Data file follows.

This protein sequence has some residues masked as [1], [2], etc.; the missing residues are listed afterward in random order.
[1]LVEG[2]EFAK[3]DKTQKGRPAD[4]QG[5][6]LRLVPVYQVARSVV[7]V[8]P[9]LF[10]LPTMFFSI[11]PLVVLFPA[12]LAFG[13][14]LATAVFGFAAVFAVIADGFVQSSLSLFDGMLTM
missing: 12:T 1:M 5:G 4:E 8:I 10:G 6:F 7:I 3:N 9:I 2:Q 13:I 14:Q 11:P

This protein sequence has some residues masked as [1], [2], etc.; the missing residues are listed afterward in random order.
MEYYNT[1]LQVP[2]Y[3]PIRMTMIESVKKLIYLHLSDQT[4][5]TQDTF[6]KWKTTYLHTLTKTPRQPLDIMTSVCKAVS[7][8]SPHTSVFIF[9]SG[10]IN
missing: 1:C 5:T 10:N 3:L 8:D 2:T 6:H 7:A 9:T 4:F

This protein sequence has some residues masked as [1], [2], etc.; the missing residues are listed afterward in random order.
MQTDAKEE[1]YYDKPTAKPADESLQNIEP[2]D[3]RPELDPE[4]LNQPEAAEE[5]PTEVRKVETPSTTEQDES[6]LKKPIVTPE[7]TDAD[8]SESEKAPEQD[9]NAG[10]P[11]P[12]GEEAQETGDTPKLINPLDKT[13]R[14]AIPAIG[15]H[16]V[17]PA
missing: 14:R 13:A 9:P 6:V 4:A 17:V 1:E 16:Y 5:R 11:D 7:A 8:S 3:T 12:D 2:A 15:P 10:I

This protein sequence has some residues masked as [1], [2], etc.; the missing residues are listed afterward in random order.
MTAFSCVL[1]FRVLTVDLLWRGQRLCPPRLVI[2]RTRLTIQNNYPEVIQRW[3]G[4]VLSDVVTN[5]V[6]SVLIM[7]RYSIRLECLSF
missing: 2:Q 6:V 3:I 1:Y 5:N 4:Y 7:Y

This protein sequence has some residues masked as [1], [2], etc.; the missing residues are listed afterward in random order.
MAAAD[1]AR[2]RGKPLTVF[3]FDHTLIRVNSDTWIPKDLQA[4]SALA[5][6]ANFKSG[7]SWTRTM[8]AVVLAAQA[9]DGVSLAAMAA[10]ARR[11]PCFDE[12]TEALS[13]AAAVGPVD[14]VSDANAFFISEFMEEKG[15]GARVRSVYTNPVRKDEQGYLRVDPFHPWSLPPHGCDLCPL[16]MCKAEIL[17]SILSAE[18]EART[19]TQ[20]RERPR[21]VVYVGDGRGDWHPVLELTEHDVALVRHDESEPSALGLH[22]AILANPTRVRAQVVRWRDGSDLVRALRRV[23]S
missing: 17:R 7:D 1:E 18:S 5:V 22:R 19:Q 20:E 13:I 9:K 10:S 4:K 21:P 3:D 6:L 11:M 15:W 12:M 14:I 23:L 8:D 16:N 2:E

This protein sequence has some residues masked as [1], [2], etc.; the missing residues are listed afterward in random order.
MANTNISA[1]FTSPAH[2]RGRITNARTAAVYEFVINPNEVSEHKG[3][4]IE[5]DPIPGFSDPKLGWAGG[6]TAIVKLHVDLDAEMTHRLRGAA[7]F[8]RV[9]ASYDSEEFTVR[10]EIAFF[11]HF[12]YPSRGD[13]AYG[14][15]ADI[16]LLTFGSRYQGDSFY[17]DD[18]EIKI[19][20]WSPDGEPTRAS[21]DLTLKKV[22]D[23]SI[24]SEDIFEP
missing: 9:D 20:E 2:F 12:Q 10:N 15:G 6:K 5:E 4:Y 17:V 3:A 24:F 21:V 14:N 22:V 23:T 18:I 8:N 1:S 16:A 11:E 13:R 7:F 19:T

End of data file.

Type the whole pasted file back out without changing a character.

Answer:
This protein sequence has some residues masked as [1], [2], etc.; the missing residues are listed afterward in random order.
[1]LVEG[2]EFAK[3]DKTQKGRPAD[4]QG[5][6]LRLVPVYQVARSVV[7]V[8]P[9]LF[10]LPTMFFSI[11]PLVVLFPA[12]LAFG[13][14]LATAVFGFAAVFAVIADGFVQSSLSLFDGMLTM
missing: 12:T 1:M 5:G 4:E 8:I 10:G 6:F 7:I 3:N 9:I 2:Q 13:I 14:Q 11:P

This protein sequence has some residues masked as [1], [2], etc.; the missing residues are listed afterward in random order.
MEYYNT[1]LQVP[2]Y[3]PIRMTMIESVKKLIYLHLSDQT[4][5]TQDTF[6]KWKTTYLHTLTKTPRQPLDIMTSVCKAVS[7][8]SPHTSVFIF[9]SG[10]IN
missing: 1:C 5:T 10:N 3:L 8:D 2:T 6:H 7:A 9:T 4:F

This protein sequence has some residues masked as [1], [2], etc.; the missing residues are listed afterward in random order.
MQTDAKEE[1]YYDKPTAKPADESLQNIEP[2]D[3]RPELDPE[4]LNQPEAAEE[5]PTEVRKVETPSTTEQDES[6]LKKPIVTPE[7]TDAD[8]SESEKAPEQD[9]NAG[10]P[11]P[12]GEEAQETGDTPKLINPLDKT[13]R[14]AIPAIG[15]H[16]V[17]PA
missing: 14:R 13:A 9:P 6:V 4:A 17:V 1:E 16:Y 5:R 11:D 7:A 8:S 3:T 12:D 2:A 15:P 10:I

This protein sequence has some residues masked as [1], [2], etc.; the missing residues are listed afterward in random order.
MTAFSCVL[1]FRVLTVDLLWRGQRLCPPRLVI[2]RTRLTIQNNYPEVIQRW[3]G[4]VLSDVVTN[5]V[6]SVLIM[7]RYSIRLECLSF
missing: 2:Q 6:V 3:I 1:Y 5:N 4:Y 7:Y

This protein sequence has some residues masked as [1], [2], etc.; the missing residues are listed afterward in random order.
MAAAD[1]AR[2]RGKPLTVF[3]FDHTLIRVNSDTWIPKDLQA[4]SALA[5][6]ANFKSG[7]SWTRTM[8]AVVLAAQA[9]DGVSLAAMAA[10]ARR[11]PCFDE[12]TEALS[13]AAAVGPVD[14]VSDANAFFISEFMEEKG[15]GARVRSVYTNPVRKDEQGYLRVDPFHPWSLPPHGCDLCPL[16]MCKAEIL[17]SILSAE[18]EART[19]TQ[20]RERPR[21]VVYVGDGRGDWHPVLELTEHDVALVRHDESEPSALGLH[22]AILANPTRVRAQVVRWRDGSDLVRALRRV[23]S
missing: 17:R 7:D 1:E 18:S 5:V 22:R 19:Q 20:E 13:I 9:K 10:S 4:K 21:P 3:D 6:L 11:M 15:W 12:M 14:I 23:L 8:D 16:N 2:E

This protein sequence has some residues masked as [1], [2], etc.; the missing residues are listed afterward in random order.
MANTNISA[1]FTSPAH[2]RGRITNARTAAVYEFVINPNEVSEHKG[3][4]IE[5]DPIPGFSDPKLGWAGG[6]TAIVKLHVDLDAEMTHRLRGAA[7]F[8]RV[9]ASYDSEEFTVR[10]EIAFF[11]HF[12]YPSRGD[13]AYG[14][15]ADI[16]LLTFGSRYQGDSFY[17]DD[18]EIKI[19][20]WSPDGEPTRAS[21]DLTLKKV[22]D[23]SI[24]SEDIFEP
missing: 9:D 20:E 2:F 12:Q 10:N 15:G 6:K 5:E 4:Y 17:V 3:A 24:F 21:V 14:N 22:V 23:T 18:I 8:N 1:S 16:A 11:E 13:R 7:F 19:T